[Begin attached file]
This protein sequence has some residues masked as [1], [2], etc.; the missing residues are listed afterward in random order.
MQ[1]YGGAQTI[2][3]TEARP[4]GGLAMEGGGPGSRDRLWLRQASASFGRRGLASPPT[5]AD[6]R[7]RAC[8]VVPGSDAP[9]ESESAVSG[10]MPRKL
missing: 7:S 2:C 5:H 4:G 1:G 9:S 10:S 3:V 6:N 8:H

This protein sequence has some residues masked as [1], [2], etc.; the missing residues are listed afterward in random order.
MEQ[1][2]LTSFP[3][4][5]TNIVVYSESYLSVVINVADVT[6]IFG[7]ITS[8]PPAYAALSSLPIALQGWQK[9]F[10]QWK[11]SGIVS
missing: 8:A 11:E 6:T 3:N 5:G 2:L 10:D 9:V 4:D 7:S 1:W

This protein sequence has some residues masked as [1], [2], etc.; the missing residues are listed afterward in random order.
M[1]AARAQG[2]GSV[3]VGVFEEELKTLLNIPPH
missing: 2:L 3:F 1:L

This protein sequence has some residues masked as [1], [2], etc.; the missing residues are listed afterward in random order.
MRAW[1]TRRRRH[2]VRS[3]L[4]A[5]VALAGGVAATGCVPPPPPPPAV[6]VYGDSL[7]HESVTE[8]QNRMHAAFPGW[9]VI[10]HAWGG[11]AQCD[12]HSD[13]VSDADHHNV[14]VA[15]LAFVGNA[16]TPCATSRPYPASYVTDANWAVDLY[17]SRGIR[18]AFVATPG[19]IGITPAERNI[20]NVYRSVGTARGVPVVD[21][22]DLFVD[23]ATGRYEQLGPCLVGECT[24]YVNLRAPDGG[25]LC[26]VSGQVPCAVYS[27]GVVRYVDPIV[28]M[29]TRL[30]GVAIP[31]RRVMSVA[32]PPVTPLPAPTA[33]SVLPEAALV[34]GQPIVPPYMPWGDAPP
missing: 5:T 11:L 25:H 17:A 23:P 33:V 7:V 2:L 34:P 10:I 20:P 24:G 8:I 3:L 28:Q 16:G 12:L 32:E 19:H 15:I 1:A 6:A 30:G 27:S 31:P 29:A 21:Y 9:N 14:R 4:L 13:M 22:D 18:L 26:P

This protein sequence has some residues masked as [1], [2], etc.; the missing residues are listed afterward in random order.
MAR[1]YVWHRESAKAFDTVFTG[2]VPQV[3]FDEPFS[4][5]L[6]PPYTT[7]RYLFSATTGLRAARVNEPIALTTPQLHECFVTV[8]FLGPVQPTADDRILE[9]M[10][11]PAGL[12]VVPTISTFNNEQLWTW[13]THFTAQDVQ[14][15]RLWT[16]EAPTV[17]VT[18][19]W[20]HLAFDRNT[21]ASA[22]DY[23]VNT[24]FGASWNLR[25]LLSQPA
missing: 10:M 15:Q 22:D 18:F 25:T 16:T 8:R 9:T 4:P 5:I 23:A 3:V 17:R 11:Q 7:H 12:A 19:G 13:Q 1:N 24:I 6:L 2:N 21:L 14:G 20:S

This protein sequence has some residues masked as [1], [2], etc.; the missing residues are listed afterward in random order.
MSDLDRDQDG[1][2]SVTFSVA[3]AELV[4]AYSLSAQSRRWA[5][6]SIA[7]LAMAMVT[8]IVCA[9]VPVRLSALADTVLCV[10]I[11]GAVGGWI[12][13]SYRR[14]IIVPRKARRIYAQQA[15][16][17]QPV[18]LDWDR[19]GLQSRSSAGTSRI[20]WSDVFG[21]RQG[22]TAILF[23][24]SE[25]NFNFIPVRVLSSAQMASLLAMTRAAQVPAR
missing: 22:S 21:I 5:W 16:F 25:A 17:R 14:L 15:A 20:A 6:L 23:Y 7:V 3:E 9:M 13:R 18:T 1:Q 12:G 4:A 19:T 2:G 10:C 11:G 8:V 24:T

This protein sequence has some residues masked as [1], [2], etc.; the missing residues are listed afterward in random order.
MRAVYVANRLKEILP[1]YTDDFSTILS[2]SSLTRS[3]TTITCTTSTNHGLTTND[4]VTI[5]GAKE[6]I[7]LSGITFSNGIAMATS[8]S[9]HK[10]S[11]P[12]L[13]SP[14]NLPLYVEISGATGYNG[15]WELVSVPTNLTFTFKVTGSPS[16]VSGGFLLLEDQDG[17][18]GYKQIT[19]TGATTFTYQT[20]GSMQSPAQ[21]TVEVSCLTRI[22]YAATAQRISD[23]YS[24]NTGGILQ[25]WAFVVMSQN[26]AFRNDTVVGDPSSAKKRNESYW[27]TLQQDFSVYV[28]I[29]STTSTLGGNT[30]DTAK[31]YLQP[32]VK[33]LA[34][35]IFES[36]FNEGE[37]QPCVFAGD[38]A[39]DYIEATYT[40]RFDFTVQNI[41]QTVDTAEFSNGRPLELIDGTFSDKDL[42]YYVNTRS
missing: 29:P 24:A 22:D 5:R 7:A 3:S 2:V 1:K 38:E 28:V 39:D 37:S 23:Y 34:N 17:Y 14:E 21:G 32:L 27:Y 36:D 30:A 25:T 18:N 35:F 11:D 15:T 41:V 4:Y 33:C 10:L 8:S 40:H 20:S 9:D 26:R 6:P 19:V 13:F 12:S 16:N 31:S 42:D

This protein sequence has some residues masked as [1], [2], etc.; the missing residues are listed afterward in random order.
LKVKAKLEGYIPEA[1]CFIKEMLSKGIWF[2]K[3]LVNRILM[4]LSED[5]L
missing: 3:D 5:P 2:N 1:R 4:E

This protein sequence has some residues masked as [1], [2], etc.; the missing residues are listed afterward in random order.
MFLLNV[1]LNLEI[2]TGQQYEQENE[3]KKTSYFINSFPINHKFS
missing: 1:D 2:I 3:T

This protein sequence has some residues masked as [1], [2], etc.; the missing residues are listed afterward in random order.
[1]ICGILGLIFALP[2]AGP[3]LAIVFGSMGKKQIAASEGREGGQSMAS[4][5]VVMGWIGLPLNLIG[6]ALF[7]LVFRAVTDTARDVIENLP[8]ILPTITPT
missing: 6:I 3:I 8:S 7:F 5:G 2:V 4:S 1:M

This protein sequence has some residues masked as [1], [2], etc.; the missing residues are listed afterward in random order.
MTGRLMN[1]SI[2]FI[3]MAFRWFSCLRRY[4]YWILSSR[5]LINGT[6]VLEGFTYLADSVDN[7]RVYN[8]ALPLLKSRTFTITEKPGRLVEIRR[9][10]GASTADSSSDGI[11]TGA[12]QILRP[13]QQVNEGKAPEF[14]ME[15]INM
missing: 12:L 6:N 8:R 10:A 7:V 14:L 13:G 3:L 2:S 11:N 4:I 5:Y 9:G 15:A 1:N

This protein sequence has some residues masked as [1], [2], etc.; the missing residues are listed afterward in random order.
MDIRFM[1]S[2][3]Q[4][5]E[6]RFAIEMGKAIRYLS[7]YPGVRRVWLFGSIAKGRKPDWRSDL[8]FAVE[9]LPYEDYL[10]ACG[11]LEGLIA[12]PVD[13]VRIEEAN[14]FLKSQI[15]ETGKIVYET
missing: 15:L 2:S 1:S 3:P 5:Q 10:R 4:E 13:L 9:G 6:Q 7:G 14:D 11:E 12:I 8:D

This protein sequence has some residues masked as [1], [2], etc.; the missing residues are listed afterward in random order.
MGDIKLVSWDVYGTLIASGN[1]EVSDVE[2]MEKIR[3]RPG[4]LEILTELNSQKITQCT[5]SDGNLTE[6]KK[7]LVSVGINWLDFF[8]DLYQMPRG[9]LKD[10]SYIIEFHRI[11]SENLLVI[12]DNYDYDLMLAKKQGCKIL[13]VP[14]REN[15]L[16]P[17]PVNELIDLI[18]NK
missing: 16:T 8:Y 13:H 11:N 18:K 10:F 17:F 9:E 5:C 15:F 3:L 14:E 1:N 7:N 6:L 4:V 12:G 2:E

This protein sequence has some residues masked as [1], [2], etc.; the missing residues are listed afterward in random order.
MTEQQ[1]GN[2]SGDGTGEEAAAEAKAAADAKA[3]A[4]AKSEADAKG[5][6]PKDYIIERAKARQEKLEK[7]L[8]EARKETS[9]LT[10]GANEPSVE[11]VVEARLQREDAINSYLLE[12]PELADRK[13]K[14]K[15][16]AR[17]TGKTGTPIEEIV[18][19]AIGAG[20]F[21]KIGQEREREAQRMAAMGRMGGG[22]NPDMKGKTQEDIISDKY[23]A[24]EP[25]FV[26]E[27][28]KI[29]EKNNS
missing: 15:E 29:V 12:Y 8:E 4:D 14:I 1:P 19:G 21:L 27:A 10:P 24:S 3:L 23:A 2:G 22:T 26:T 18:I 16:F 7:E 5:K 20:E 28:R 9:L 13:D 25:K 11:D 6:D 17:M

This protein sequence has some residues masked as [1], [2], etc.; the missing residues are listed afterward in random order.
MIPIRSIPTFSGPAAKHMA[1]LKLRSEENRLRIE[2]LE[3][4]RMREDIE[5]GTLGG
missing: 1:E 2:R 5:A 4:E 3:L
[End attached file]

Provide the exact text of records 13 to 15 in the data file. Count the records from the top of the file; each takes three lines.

This protein sequence has some residues masked as [1], [2], etc.; the missing residues are listed afterward in random order.
MGDIKLVSWDVYGTLIASGN[1]EVSDVE[2]MEKIR[3]RPG[4]LEILTELNSQKITQCT[5]SDGNLTE[6]KK[7]LVSVGINWLDFF[8]DLYQMPRG[9]LKD[10]SYIIEFHRI[11]SENLLVI[12]DNYDYDLMLAKKQGCKIL[13]VP[14]REN[15]L[16]P[17]PVNELIDLI[18]NK
missing: 16:T 8:Y 13:H 11:N 18:K 10:F 17:F 9:E 5:C 15:F 3:L 14:E 1:N 7:N 6:L 4:V 12:G 2:E

This protein sequence has some residues masked as [1], [2], etc.; the missing residues are listed afterward in random order.
MTEQQ[1]GN[2]SGDGTGEEAAAEAKAAADAKA[3]A[4]AKSEADAKG[5][6]PKDYIIERAKARQEKLEK[7]L[8]EARKETS[9]LT[10]GANEPSVE[11]VVEARLQREDAINSYLLE[12]PELADRK[13]K[14]K[15][16]AR[17]TGKTGTPIEEIV[18][19]AIGAG[20]F[21]KIGQEREREAQRMAAMGRMGGG[22]NPDMKGKTQEDIISDKY[23]A[24]EP[25]FV[26]E[27][28]KI[29]EKNNS
missing: 15:E 29:V 12:Y 8:E 4:D 14:I 1:P 19:G 21:L 27:A 10:P 24:S 3:L 23:A 2:G 22:T 26:T 18:I 16:F 7:E 5:K 20:E 28:R 9:L 13:D 25:K 11:D 6:D 17:M

This protein sequence has some residues masked as [1], [2], etc.; the missing residues are listed afterward in random order.
MIPIRSIPTFSGPAAKHMA[1]LKLRSEENRLRIE[2]LE[3][4]RMREDIE[5]GTLGG
missing: 1:E 2:R 5:A 4:E 3:L